Although I was mainly focusing on black and white film photography during my trip to Cornwall, I did take time off from the RZ67 to photograph the sunset at the beautiful Kynance Cove. It’s late June and the sun is setting to the north west. I’ve made a note to return later in the year when the sun will be setting over the islands, which will be much more effective.
Aphids are a garden pest; they feed by sucking the sap of plants and exude a sticky fluid called honeydew that encourages fungal growth. They are unusual among insects in giving birth to live young called nymphs, which look like miniature versions of their mothers.
I’m always on the lookout for interesting plants that might make good subjects for my style of photography, and the Malvern Spring Show is one of those horticultural events that provides plenty of inspiration. This year was I was attracted by the Gold Medal winning display of cacti from Southfield Nurseries. These are exactly the sorts of plants that have the patterns, textures and colours that can be explored with my macro lenses.
While I love gardening, I think it’s only fair to say that my main motivation is in having access to interesting and photogenic plants so that I can photograph them at the best. We seem to be in the mid-May rainy season at the moment, but I took advantage of a brief sunny spell to photograph a couple of plants.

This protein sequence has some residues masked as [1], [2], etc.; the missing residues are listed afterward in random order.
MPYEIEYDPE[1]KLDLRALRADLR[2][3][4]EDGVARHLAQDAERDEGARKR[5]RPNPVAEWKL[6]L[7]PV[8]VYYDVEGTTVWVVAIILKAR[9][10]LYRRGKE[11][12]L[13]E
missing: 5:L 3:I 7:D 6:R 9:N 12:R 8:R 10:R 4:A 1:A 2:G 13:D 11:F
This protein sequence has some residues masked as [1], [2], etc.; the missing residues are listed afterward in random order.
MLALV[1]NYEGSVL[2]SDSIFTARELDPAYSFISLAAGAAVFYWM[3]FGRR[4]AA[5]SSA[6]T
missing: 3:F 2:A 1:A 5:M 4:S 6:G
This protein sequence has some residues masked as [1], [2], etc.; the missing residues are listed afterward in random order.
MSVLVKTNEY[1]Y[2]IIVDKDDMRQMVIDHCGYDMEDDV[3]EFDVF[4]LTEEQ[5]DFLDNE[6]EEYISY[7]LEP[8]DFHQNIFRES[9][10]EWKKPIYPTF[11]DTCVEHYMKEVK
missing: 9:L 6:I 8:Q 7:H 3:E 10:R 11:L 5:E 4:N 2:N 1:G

Today we climbed Lingmoor Fell from Little Langdale. It’s a good path all the way with fine views, the best being at the top with spectacular views towards the Langdale Pikes.
In the first image we can see, from left to right, Pike of Stickle, Harrison Stickle, and Pavey Ark.
Storm clouds gathering over the eastern Lake District.
I rather like clouds. Not the grey stratus slabs that so often seem to blanket this country. but the graceful forms that are carved and sculpted by the winds that are themselves contoured and guided by the landforms beneath, and driven ultimately by the sun’s energy.
Clouds like this one, looking west from Loughrigg.
This robin has a nest near my garden, and I noticed while digging the soil that it was taking advantage of the insects and worms that I was uncovering. Even a bird as tame as a robin is difficult to photograph without some sort of hide. So I stuck the spade in the soil just outside my garage window, and waited inside with the camera – a Canon 5D Mk3 – pre-focused on the handle.
The lens was the Sigma 180mm f3.5 macro lens, and I used a touch of fill-in flash to ensure that the underside of the bird isn’t too dark, and to put a catchlight in the eye. As usual, I was in manual mode, choosing a shutter and aperture combination to throw the background nicely out of focus, and setting the flash power to give the amount of fill-in necessary to lift the shadows without overpowering the daylight.